I loved this novella so, so much, and fought the urge to re-read it as soon as I finished (because I had too many other books to complete). The narrative, as channeled through the young son of a drug baron who’s cooped up in a large mansion in Mexico, is playful and chuckle-inducing. I’m pretty amazed that this voice—childish, precocious, inadvertently funny—came through so well in the translation from Spanish, so kudos to the translator. This young boy loves to collect hats, uses big words he gets from the dictionary (endearingly and incorrectly), and longs for a Liberian pygmy hippopotamus to add to his collection of animals--in a world that's feels quirky, surreal,and menacing. On the edges of his matter-of-fact narration on things like whether, among his handful of acquaintances, he can count the ones that died; the macabre game he plays with his dad in guessing how many bullets it takes to kill people; and news accounts of severed heads and body parts, we see glimpses of the Mexican drug war playing out in a landscape that’s corrupt and violent. While it seems like this is the only world that the isolated boy knows, he seems also to sense that something is not quite right, and this makes the story all the more heartbreaking.

    I always find it harder to write a review of the books that I’m so enamored with—it just feels like I’d never be able to truly capture how tremendous the book is and why it struck a chord. And this is the case with Down the Rabbit Hole. I’m eagerly awaiting Villalobos’ next work.
  • (3/5)
    Life with a South American drug baron through the all seeing but not all comprehending eyes of his 10 year-old son.I think I myself am too naive to be able to join the dots properly - in the end the truth of the events described remained obscure.
  • (4/5)
    I usually don't rate short novellas 4 stars, but this is so cleverly done and the language so matter of fact yet poignant all the same. A young boy whose father is a drug lord is the narrator of this book, and the way he accepts all facets of his strange life is at time humorous and at time appalling. He talks of corpses, guns, bullets, gangs, cocaine and all the things he sees living with his father. It is rather fascinating, a mix of precociousness and naivete. Yet the boy has stomach troubles which the doctor thinks is psychosomatic so obviously the boy does feel stress from his strange existence, though I am not sure that he considers it strange since he has known no other life. Anyway this is the first short novel that I actually consider rather complete.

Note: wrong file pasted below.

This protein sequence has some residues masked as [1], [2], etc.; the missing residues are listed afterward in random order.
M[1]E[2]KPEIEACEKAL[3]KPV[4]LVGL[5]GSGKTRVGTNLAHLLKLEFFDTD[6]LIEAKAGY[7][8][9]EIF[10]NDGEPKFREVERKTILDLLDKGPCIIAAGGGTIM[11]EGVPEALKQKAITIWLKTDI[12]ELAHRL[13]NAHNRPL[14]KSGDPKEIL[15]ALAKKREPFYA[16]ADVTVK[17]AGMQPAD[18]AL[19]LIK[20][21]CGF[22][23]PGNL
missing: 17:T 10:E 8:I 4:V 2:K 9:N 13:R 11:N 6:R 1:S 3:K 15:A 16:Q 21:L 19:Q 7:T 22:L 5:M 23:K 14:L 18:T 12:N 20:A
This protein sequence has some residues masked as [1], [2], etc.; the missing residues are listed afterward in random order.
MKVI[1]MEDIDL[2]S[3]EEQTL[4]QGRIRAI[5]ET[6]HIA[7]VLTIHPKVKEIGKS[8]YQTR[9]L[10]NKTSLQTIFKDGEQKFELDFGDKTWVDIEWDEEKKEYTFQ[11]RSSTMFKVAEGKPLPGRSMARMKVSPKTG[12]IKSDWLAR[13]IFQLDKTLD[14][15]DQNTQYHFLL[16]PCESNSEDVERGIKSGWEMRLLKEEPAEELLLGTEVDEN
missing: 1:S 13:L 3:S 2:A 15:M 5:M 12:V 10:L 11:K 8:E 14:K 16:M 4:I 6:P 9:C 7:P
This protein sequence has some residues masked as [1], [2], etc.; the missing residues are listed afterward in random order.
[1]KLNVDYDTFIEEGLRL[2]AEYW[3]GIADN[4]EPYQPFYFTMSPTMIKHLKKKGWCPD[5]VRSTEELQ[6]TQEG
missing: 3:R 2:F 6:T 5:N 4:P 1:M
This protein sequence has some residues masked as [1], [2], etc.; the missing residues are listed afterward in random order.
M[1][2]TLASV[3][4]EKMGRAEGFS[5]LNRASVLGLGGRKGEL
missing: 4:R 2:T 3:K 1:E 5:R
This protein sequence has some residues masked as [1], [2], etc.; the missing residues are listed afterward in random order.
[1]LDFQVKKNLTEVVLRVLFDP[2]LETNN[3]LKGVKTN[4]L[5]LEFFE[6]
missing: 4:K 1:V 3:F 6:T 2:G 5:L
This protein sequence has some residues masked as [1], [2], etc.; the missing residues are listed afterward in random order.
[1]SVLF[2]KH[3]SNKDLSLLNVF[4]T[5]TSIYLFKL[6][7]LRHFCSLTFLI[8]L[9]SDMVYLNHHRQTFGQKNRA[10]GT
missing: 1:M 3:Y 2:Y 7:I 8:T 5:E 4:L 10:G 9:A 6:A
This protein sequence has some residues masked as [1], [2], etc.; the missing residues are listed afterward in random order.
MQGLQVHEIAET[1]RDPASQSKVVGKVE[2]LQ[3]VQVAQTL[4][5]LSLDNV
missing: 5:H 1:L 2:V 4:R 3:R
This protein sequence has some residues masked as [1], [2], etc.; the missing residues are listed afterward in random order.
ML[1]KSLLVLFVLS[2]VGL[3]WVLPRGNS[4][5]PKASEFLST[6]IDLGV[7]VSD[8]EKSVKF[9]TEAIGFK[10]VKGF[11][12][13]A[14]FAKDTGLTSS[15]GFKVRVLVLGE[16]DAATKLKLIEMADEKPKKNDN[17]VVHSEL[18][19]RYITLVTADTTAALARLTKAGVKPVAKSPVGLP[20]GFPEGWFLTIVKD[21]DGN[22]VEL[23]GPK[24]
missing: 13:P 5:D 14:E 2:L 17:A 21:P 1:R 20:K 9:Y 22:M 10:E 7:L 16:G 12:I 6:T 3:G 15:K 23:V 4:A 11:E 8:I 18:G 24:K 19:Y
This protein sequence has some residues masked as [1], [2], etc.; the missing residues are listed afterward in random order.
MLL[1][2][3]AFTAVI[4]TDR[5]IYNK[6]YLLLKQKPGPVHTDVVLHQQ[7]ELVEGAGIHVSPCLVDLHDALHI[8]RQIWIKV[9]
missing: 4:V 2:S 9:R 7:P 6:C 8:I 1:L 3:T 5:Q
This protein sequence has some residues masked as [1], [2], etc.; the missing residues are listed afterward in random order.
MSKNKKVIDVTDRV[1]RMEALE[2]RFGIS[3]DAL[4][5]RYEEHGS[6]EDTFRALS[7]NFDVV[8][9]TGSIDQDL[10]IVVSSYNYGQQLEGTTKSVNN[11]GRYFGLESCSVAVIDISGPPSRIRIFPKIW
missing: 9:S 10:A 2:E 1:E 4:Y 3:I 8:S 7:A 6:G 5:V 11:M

• (4/5)
    There's no way I could believe that the narrator of this book was a 7 year old boy, even a precocious one. He could be a genius, which could as well be born to a Mexican drug lord as to anyone else, but still, beyond credulity. However the way Villalobos talks about morality through this boy's eyes is genius. Since his father is so very rich the boy lives in a secluded palace where he knows only about 14 people - not counting corpses, which he doesn't think he should count. Little Tochtli (Rabbit) knows lots about corpses since they seem to be one of his father's most important products. In fact he and his father play a little verbal game about how many bullets and where should they be placed in order to make a corpse. Being macho is the number one value of Tochtli and his father's little gang, the opposite of which is to be a faggot who cries when he is made into a corpse. Tochtli tries very hard not to be a faggot and usually succeeds. Tochtli's father, the king, doesn't discipline him but rather buys him presents to persuade correct behavior. The next present Tochtli wants is a Liberian pygmy hippopotamus, and he absolutely thinks he can acquire this prize. The essence of Down the Rabbit Hole is the learning of morality, and this is expressed both lightly and with gut wrenching force. I've always said that you should teach your children about sex from the earliest age possible because their minds are open and they can accept all ideas without horror, shame or disgust if presented properly. Tochtli accepts his lessons in macho consciously, but, the book wonders, is there a part of humanity that has empathy - that rejects the idea of casual murder or than cannot accept such ideas without harm to the person? This book is a very quick read with very deep impact.
  • (4/5)
    Es una novela muy corta. Escrita como si un niño la contara. Muy actual de México, cruda y podría pasar por la realidad de muchos niños. La recomiendo.
  • (5/5)
    Una desquiciada fantasía con estilo narrativo infantil sobre el terrible mundo de los narcotraficantes. No apta para almas insensibles.
  • (5/5)
    Extraordinario, adictivo y brutal
    La narración es maravillosa, entretenida con un tema profundo y una perspectiva totalmente nueva y diferente que haya leído